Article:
Did you ever live in Darwin before 1978? Did your parents or grandparents live in – or visit Darwin? Do you have any good photographs of Darwin? If so, I would dearly love to hear from you.
Hi! My name is – obviously! – Kathy De La Rue, and I am passionately interested in Australian history.
My first book, Pearl Shell and Pastures, was published in 1979 as part of WA’s sesquicentenary celebrations. The book deals with the history of the Pilbara region in north-western Australia. My husband Colin was working as an Australian Inland Mission padre at the time, and we were living in Karratha with our two young children. I was working as a freelance news correspondent at the time and I attended a meeting called to discuss the ways in which the people in our town, in the neighbouring town of Dampier and the Shire of Roebourne could participate in the sesquicentenary celebrations in 1979. When someone mentioned writing a history of the nearby ghost town of Cossack, I jumped in with both feet and volunteered to do the job, without even thinking of the many other commitments I had. Pearl Shell and Pastures was the result.
In 1981 we moved to the Northern Territory where I worked as a librarian in Darwin for one year, then in Nhulunbuy for the following three years. Needless to say, I was far to busy – and too isolated – to undertake any in-depth research. We returned to Darwin in 1985 and I continued working for the NT Library Service. As the kids got older I had some time on my hands, so I started studying again in 1988, but I was held up for over ten years by a serious illness. I finally finished my Graduate Diploma in History in 1999, and my studies for this qualification led me to research on the history of Darwin.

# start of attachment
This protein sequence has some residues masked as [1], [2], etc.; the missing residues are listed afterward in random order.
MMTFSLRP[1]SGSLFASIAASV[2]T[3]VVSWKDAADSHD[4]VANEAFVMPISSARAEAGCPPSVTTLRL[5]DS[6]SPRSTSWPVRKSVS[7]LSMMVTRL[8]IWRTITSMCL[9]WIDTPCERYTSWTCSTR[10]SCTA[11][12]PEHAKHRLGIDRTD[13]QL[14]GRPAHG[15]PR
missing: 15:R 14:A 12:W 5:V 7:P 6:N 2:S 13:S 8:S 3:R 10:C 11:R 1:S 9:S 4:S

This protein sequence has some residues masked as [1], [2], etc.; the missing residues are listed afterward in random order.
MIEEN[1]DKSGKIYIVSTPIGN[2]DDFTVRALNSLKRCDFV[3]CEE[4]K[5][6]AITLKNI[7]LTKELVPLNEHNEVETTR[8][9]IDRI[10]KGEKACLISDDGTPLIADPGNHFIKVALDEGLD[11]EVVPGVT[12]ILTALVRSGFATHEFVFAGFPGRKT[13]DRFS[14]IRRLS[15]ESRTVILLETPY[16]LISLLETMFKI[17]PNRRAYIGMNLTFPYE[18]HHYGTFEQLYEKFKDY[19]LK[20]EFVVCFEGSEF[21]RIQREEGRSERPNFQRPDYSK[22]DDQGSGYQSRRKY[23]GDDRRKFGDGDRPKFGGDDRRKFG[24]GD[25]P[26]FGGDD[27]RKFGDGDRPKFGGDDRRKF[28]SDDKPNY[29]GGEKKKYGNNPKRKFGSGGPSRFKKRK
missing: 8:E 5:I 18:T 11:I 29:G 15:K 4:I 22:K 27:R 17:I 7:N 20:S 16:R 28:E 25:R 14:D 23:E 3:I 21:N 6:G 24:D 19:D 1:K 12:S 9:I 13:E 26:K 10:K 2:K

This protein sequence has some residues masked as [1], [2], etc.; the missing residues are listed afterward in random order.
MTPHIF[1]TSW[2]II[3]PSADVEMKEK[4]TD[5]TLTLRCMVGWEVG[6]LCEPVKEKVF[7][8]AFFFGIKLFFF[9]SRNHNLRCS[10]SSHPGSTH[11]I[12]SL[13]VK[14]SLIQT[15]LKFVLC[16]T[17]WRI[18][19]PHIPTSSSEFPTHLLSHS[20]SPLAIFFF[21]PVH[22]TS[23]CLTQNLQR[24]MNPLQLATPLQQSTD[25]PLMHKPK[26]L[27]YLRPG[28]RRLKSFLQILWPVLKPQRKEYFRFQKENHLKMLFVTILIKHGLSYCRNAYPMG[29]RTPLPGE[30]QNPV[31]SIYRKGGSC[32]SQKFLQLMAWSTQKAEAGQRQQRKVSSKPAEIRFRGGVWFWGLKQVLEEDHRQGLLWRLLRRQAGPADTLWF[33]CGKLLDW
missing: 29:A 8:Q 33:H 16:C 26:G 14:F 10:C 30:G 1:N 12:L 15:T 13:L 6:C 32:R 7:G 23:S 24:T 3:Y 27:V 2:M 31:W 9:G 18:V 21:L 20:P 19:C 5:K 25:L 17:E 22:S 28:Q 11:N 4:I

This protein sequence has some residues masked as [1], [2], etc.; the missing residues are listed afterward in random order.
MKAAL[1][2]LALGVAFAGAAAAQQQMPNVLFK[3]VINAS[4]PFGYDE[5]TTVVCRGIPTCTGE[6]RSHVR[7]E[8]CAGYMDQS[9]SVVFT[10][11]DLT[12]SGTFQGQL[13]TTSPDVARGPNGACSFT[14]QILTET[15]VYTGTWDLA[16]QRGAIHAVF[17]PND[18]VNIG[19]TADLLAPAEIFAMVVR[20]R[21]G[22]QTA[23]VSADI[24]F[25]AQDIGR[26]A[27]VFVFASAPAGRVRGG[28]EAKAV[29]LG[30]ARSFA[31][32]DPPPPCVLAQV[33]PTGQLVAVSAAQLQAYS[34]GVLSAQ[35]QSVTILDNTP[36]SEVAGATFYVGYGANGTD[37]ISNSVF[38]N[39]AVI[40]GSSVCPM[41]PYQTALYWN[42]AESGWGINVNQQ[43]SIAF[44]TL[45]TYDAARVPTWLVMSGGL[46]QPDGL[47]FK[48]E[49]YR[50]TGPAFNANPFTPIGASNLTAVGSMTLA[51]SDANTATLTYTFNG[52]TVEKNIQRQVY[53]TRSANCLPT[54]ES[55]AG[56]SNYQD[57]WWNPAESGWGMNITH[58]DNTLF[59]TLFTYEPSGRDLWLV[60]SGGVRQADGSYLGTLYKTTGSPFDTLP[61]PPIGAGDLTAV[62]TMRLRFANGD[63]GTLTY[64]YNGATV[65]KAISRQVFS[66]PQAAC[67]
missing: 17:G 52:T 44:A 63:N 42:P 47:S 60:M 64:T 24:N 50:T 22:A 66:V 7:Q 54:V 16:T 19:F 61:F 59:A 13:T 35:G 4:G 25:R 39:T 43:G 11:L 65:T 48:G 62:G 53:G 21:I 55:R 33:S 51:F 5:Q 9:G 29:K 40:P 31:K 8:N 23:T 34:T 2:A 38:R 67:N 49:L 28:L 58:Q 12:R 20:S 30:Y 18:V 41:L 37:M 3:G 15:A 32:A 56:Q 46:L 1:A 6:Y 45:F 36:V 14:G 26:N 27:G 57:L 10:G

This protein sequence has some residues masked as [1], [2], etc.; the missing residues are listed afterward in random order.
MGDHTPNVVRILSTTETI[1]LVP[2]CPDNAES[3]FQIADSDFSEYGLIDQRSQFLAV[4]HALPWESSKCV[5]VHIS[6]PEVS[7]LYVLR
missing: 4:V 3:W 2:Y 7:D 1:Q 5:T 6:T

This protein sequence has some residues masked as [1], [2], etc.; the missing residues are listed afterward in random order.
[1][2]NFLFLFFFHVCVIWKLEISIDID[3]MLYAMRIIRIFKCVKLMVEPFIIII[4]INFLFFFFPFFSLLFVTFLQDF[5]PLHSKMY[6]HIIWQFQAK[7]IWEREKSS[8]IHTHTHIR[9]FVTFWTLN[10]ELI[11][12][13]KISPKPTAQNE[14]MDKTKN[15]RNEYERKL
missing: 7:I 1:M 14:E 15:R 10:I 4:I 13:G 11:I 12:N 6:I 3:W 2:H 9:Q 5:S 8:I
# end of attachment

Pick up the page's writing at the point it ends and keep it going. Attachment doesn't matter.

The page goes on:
My second book, The Evolution of Darwin 1869-1911, was published by the Charles Darwin University Press in 2004. The date range dealt with in my book is significant: this was the period when South Australia administered the Territory.
I am now a PhD candidate at Charles Darwin University, studying the history of Darwin during the years 1911 to 1978 when the Commonwealth government administered the Territory.
I hope to finish my thesis in the next couple of years and then rewrite it so that it can be published as a companion volume to The Evolution of Darwin. I will be using many photographs in both the thesis and the book. The Northern Territory Library has a wonderful collection of photographs, but they have been used countless of times in books and journal articles, and I am hoping to find some new ones for my work. I am also very interested in learning about people’s experiences when they lived in Darwin. These reminiscences help an urban history such as mine come alive.
If you think you can help me with photographs or reminiscences – or both! – please contact me on firstname.lastname@example.org.
I would love to ‘talk’ with you.